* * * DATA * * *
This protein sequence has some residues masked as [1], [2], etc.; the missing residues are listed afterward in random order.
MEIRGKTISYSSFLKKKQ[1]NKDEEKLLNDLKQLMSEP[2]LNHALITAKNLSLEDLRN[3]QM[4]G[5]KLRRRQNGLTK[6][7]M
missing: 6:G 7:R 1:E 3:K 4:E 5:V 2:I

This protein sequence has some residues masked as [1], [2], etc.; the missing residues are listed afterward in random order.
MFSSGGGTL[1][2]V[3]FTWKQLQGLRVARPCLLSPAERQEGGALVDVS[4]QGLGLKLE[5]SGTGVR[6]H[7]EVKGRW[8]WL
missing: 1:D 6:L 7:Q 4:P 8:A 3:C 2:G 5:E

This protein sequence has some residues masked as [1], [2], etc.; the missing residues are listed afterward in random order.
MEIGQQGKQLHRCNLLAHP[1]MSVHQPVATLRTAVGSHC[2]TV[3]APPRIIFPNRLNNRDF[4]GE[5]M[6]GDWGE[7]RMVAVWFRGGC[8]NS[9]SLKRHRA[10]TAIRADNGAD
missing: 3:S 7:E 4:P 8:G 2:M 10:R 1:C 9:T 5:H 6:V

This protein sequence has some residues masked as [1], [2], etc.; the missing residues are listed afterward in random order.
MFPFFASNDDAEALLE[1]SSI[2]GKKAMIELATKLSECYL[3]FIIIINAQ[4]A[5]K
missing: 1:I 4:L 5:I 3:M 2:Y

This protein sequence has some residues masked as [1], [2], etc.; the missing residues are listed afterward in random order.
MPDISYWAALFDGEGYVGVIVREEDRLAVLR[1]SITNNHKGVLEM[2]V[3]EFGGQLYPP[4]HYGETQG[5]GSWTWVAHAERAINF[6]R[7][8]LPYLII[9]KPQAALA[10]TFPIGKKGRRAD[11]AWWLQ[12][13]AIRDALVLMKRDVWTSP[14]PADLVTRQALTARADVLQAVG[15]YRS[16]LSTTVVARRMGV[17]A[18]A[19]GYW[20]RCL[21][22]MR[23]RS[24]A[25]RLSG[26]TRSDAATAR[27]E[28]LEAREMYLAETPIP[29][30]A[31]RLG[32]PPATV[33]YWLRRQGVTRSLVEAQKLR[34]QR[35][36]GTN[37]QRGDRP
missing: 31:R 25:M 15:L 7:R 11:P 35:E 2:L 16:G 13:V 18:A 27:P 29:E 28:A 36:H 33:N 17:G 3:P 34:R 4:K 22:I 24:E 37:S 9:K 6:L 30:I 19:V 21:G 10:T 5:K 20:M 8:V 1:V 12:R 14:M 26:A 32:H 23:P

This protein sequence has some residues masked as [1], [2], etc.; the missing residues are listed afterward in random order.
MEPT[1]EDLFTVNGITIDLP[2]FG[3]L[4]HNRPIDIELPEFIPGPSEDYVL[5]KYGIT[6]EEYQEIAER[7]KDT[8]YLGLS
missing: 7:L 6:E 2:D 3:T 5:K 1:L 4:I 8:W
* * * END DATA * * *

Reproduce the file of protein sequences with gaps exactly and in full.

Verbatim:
This protein sequence has some residues masked as [1], [2], etc.; the missing residues are listed afterward in random order.
MEIRGKTISYSSFLKKKQ[1]NKDEEKLLNDLKQLMSEP[2]LNHALITAKNLSLEDLRN[3]QM[4]G[5]KLRRRQNGLTK[6][7]M
missing: 6:G 7:R 1:E 3:K 4:E 5:V 2:I

This protein sequence has some residues masked as [1], [2], etc.; the missing residues are listed afterward in random order.
MFSSGGGTL[1][2]V[3]FTWKQLQGLRVARPCLLSPAERQEGGALVDVS[4]QGLGLKLE[5]SGTGVR[6]H[7]EVKGRW[8]WL
missing: 1:D 6:L 7:Q 4:P 8:A 3:C 2:G 5:E

This protein sequence has some residues masked as [1], [2], etc.; the missing residues are listed afterward in random order.
MEIGQQGKQLHRCNLLAHP[1]MSVHQPVATLRTAVGSHC[2]TV[3]APPRIIFPNRLNNRDF[4]GE[5]M[6]GDWGE[7]RMVAVWFRGGC[8]NS[9]SLKRHRA[10]TAIRADNGAD
missing: 3:S 7:E 4:P 8:G 2:M 10:R 1:C 9:T 5:H 6:V

This protein sequence has some residues masked as [1], [2], etc.; the missing residues are listed afterward in random order.
MFPFFASNDDAEALLE[1]SSI[2]GKKAMIELATKLSECYL[3]FIIIINAQ[4]A[5]K
missing: 1:I 4:L 5:I 3:M 2:Y

This protein sequence has some residues masked as [1], [2], etc.; the missing residues are listed afterward in random order.
MPDISYWAALFDGEGYVGVIVREEDRLAVLR[1]SITNNHKGVLEM[2]V[3]EFGGQLYPP[4]HYGETQG[5]GSWTWVAHAERAINF[6]R[7][8]LPYLII[9]KPQAALA[10]TFPIGKKGRRAD[11]AWWLQ[12][13]AIRDALVLMKRDVWTSP[14]PADLVTRQALTARADVLQAVG[15]YRS[16]LSTTVVARRMGV[17]A[18]A[19]GYW[20]RCL[21][22]MR[23]RS[24]A[25]RLSG[26]TRSDAATAR[27]E[28]LEAREMYLAETPIP[29][30]A[31]RLG[32]PPATV[33]YWLRRQGVTRSLVEAQKLR[34]QR[35][36]GTN[37]QRGDRP
missing: 31:R 25:M 15:L 7:R 11:P 35:E 2:L 16:G 13:V 18:A 27:P 29:E 28:A 36:H 33:N 17:G 3:P 34:R 4:K 22:I 24:E 37:S 9:K 6:L 30:I 19:V 21:G 10:T 5:K 20:M 8:V 1:V 12:R 14:M 26:A 32:H 23:P

This protein sequence has some residues masked as [1], [2], etc.; the missing residues are listed afterward in random order.
MEPT[1]EDLFTVNGITIDLP[2]FG[3]L[4]HNRPIDIELPEFIPGPSEDYVL[5]KYGIT[6]EEYQEIAER[7]KDT[8]YLGLS
missing: 7:L 6:E 2:D 3:T 5:K 1:L 4:I 8:W